Limericks, Rated G

The Yurt

On the steppes, the typical yurt,
Mongolian nomads assert,
Is far easier to erect,
Than most people expect,
When the family all labors in concert.

Behind the ornately carved door,
Lay yak-hair rugs on a dirt floor,
Yet the structure is clean,
And warms up to fifteen,
With an iron stove hearth at its core.

Near the south-facing door, sleep the men,
While in the rear half, all the women
Rest under the felt dome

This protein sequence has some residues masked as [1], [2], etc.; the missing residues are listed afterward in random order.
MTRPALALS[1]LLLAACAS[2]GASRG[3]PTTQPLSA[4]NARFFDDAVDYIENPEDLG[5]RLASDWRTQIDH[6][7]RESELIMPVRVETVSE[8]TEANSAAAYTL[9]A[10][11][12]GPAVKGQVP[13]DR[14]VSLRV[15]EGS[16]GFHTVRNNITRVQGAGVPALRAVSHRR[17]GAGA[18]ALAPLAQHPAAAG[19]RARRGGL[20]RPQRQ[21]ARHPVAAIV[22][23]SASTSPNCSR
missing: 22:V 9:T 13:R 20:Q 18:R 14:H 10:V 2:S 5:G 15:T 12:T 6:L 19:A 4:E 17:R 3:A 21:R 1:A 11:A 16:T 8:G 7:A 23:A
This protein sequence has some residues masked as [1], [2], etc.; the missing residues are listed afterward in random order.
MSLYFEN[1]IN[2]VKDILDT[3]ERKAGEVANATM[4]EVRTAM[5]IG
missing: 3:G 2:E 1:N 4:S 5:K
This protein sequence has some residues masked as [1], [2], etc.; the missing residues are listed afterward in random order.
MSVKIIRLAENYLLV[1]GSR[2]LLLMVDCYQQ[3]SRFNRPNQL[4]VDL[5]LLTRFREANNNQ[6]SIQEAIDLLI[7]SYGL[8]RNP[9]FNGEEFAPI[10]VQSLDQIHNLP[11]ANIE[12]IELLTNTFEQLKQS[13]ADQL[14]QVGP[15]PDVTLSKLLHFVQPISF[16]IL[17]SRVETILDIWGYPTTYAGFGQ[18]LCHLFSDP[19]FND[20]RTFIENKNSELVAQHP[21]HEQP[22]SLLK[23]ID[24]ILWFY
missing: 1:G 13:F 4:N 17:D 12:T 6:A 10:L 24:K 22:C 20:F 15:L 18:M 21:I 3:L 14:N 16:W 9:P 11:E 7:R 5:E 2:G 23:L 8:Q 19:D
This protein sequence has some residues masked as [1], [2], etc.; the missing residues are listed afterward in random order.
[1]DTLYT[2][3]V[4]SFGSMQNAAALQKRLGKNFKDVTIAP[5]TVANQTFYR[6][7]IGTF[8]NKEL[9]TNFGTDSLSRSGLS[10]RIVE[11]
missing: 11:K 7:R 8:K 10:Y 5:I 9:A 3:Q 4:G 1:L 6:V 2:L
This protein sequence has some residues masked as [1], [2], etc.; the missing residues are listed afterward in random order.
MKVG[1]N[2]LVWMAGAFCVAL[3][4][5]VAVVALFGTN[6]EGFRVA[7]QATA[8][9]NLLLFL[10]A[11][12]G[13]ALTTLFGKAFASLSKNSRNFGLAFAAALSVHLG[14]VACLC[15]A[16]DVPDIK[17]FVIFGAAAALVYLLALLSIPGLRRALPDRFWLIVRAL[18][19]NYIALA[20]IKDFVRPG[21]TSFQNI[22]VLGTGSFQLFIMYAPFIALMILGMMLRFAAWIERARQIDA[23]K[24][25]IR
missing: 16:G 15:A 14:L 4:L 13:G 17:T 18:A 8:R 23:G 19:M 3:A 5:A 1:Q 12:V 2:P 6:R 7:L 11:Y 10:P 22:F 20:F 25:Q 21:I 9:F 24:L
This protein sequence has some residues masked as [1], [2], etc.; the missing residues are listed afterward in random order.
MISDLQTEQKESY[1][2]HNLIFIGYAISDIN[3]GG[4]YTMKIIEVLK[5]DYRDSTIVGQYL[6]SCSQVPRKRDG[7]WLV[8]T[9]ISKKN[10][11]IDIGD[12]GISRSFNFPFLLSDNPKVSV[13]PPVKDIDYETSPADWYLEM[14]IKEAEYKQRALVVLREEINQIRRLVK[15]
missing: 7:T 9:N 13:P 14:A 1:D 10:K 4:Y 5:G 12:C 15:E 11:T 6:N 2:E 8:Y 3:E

That crowns their round home
Over wall slats, orange and wooden.

All the information above about the yurt is factually accurate. “Yurt” is a Russian word, by the way. Native Mongolians call it a ger (pronounced “gair”). It can go up in an hour, which well suits nomadism, and it’s surprisingly spacious, using ingenious traditional construction techniques and materials.

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